About Me

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About Me: I am the creative person behind Ribbonwood Cottage. A mother, wife and grandmother. My goal in life is to leave a lasting legacy to my family that life is incredible. God gave us this one life and it is worth the journey! A believer. A pianist, church music and worship director. Focused on intentionally living the best life possible.

July 23, 2014

7 EtsyTips and Suggestions

Hey everyone! You know how you stumble onto something that just works? Perhaps you learned the hard way (losing those car keys every morning?) until you worked a plan that worked! I now have a key bowl...yes a bowl that holds keys...it works.

Well now that I am in my young 50's I have found a few ideas regarding Etsy that I wanted to share in hopes it would help someone. Help that I  would have appreciated that goes beyond the Etsy Seller's Handbook. But of course this is not a comprehensive list...just my list!

A few years ago I agonizingly opened an Etsy shop with hopes of selling a few items. I didn't have the foggiest idea of what I was doing.... It seemed logical to open a shop on Etsy, since I loved to sew and create. And other people were doing it.

I did my homework...which is essential when opening up an Etsy shop. How to's, listing items, the best header...what was a header? A header is what buyers see when they visit your shop...it should be captivating! Should be...

 It all seemed more than I could do...but I just had to do it. It took me 8 hours to figure out how to make a header...my son walked by and suggested that I 'Google' how to make a header. Voila, I found directions somewhere on a random blog and in 30 minutes (after the 7.5 hours frustrated nightmare) created a header.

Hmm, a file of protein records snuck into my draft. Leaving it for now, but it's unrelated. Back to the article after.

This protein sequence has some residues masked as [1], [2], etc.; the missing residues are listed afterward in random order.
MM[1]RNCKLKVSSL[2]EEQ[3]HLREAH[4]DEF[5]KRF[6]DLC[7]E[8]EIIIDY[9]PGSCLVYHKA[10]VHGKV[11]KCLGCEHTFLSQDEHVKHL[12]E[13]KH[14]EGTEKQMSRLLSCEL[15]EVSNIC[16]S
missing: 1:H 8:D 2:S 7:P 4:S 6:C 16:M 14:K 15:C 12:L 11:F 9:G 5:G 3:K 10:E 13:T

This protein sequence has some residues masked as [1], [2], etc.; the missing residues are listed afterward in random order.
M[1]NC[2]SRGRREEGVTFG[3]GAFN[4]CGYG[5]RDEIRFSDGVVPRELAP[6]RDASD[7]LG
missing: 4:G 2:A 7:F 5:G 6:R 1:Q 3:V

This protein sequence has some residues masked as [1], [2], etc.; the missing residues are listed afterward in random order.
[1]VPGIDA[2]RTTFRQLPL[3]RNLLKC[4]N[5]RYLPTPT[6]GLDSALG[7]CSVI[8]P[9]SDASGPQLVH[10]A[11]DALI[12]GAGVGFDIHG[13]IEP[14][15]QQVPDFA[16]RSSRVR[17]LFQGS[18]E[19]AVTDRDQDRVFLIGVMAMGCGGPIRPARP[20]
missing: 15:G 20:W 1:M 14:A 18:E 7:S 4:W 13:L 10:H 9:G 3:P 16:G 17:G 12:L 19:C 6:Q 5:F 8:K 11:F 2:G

I used PicMonkey for resizing the image above.

I began Googling (apparently this is a common used term) how to list items in Etsy, how to use key words, how to boost traffic, how much to charge for shipping, and get more sales...etc. 
gives VERY EASY DIRECTIONS how to do all of this!

It is worth the read...I gave myself 30-60 minutes a day to read articles, I cut out a couple of TV shows to make time for my new project. I even printed some articles off so I could read them while taking kids to games, doctor's appointments, etc.

All I wanted to do was sell a few table runners and little beds for dollhouses! Come on how hard could this be?

So I continued to read articles how to do things...I would try them until I succeeded. 
I did not let frustration determine my destiny!!!!
I will never forget the (now embarrassing memory) HAPPY DANCE that I did when I sold my first Christmas snowmen. 

I closed the deal and had to call everyone to let them know of my success!

I made a couple of little comforters and sheet sets for dollhouse beds...
took hours to make, then take the picture..
then list the items...

I was exhausted!
It all sold in 2 hours...
I decided to make 4 of everything...
within a week it had all sold, and I had 2 customers asking for special orders!
I was exhausted!

So here we go...my 5 Etsy tips
Stay with me...
1. GIVE YOURSELF 6 MONTHS...JUST try it.......and just try the Etsy business game plan. Make something you love, that you enjoy making, and make a few! Try to come up with 10-15 items. Again, give yourself time to make items and then sell them. There are no hoops you are jumping through. This is for you.